Wednesday, June 16, 2010

A Salute to Spanish Poetry, John Howard Reid

100 Masterpieces from Spain & Latin America

This is a diverse collection of poets and their poetry, lovingly translated by John Howard Reid, from the original Spanish or Portuguese. Despite the varying geographical origins, many of the topics are united: the shades of gray in shadows, the play of light and darkness, and the mysterious reflections of water, fog, and mist. Loneliness is a common theme, as is a feeling of desolation. But rather than dissolving into a sea of melancholy, this collection features other poems that illuminate playful charm, delicate romance, and unyielding devotion.

One of my favorites is from Jose Juan Tablada:    

An Alternative Nocturne:

Golden New Yorker nights
Cold walls of Moorish limestone
A champagne foxtrot from Earl Fuller’s Rector Novelty Orchestra
Mute houses and barred windows

Glancing around
Over the silent roofs
The soul is petrified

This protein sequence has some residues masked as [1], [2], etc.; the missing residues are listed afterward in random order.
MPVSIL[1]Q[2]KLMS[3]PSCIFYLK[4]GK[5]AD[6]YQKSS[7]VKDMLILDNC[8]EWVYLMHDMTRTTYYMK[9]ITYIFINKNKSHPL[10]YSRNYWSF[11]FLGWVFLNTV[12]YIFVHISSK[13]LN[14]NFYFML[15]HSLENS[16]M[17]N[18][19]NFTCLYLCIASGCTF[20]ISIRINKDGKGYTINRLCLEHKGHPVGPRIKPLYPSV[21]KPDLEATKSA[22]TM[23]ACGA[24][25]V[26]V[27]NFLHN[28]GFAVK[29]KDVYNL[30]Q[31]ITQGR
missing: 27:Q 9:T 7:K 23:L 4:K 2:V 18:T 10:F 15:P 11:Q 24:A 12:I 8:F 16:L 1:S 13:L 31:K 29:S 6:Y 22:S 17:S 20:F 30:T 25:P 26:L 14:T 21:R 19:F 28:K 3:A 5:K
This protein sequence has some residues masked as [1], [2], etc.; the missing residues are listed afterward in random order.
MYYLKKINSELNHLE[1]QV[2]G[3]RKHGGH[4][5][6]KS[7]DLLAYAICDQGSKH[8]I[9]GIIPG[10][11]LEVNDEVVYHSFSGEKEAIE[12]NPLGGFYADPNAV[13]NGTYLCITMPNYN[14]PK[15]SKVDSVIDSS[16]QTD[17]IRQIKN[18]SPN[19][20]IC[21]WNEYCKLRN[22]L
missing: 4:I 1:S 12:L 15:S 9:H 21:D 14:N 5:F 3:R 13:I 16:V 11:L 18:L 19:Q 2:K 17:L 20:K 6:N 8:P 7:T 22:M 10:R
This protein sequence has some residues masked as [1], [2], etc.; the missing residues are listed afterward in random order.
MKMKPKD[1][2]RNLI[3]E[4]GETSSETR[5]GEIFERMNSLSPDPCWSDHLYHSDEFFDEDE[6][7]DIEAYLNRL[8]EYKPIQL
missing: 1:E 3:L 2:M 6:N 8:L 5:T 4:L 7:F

White cats outlined against the moon
Like Lot’s wife

And yet
For all that,
It’s the same
In New York
And Bogota!

The Moon…!

The art of the collection lies in the translation from the varying languages and their particular dialects and styles. Some of the poets featured are Delmira Agustini from Uruguay, Carlos Oquendo de Amat from Peru, Gustavo Adolfo Becquer and Federico Garcia Lorca from Spain, Brazil’s Olavo Bilac, Argentina’s Leopoldo Lugones, and Julian del Casal from Cuba. Notably, Miguel de Cervantes, author of Don Quixote, is also included with his poem The Gypsy. Sixteenth century poets mingle with modern playwrights in a readable collection that never gets too heavy or depressing, or worse, too scholarly (and therefore inaccessible). The way the poems are linked in the order that they are featured must have some significance, because they seem to lead into each other, giving them a sense of a greater story in play, a novelization of similar thoughts. 

This is a comprehensive collection featuring more than 50 well known and lesser known poets.  I found it fascinating to explore the poetry of poets I would have never discovered on my own.

Special thanks to the translator, John Howard Reid, for sending me the collection for review.
It is available on

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